1. Renee this is awesome! Thank you so much for doing this, its great to hear it from first hand experience like yourself. I love it and it really does give me some more positive feeling overall. And I totally agree even though its a cliche. You do have to do what feels right. I can identify with so much of what you have written and had very similar thoughts about a lot of things, so that gives me a confidence we are on the right track!

    As you said, “from the second we decided to be together, we really are making a choice to merge our lives, countries and cultures”. Yes it is harder when its opposite sides of the planet, but we’ve known this from the start and accept that this is how it is. We cannot wait around for the ‘perfect time’ to start a family because we will probably always be between countries. So we have to “do what feel right”. Lots of things are hard, but not impossible!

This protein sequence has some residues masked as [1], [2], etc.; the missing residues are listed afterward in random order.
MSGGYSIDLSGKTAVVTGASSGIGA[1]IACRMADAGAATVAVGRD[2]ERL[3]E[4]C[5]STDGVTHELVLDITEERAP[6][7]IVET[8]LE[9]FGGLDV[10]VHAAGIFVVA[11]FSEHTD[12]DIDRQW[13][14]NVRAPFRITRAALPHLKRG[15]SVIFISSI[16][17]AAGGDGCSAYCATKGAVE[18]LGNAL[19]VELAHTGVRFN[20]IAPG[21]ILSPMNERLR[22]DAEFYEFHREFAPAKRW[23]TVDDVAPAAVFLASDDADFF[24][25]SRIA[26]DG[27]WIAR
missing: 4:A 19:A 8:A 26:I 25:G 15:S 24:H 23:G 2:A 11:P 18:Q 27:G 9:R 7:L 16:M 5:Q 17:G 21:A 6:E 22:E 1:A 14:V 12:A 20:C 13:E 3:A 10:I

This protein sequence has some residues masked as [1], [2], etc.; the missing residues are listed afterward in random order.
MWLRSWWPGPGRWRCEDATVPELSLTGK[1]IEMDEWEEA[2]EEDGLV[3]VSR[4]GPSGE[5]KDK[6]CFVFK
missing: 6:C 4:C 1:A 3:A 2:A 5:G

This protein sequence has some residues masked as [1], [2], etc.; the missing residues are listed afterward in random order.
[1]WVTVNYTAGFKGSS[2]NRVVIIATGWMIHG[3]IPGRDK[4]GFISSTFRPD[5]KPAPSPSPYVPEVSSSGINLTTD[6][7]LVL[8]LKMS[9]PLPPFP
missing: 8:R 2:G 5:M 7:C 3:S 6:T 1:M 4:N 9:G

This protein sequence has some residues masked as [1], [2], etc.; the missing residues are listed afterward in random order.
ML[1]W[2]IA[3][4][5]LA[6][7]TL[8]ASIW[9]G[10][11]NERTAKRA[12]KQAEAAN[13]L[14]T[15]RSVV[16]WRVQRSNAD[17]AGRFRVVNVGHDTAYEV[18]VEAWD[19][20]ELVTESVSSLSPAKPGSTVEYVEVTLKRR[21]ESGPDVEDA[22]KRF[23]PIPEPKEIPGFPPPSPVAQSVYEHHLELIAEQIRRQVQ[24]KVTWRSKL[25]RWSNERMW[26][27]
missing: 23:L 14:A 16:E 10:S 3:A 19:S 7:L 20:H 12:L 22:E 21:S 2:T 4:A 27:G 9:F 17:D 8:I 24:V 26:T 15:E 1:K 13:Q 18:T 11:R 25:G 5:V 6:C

Thanks again Renee, this really has helped me a lot and I am excited for the things to come!

    1. Hi Jacqui, glad it helped and as I mentioned, “what works for me” has always been sharing stories and feeling, like we both do now, that you’re not alone. I wish you every joy in the future and in the lows, (in the lowlands, haha), remember that though you need to make your own choices, there are always others out there like me and no doubt lots of others, who can identify with what you are going through and support you. Bring on the little Dutch Australian army! Haha. Good luck. Renee

    2. Hi Jacqui, Renee,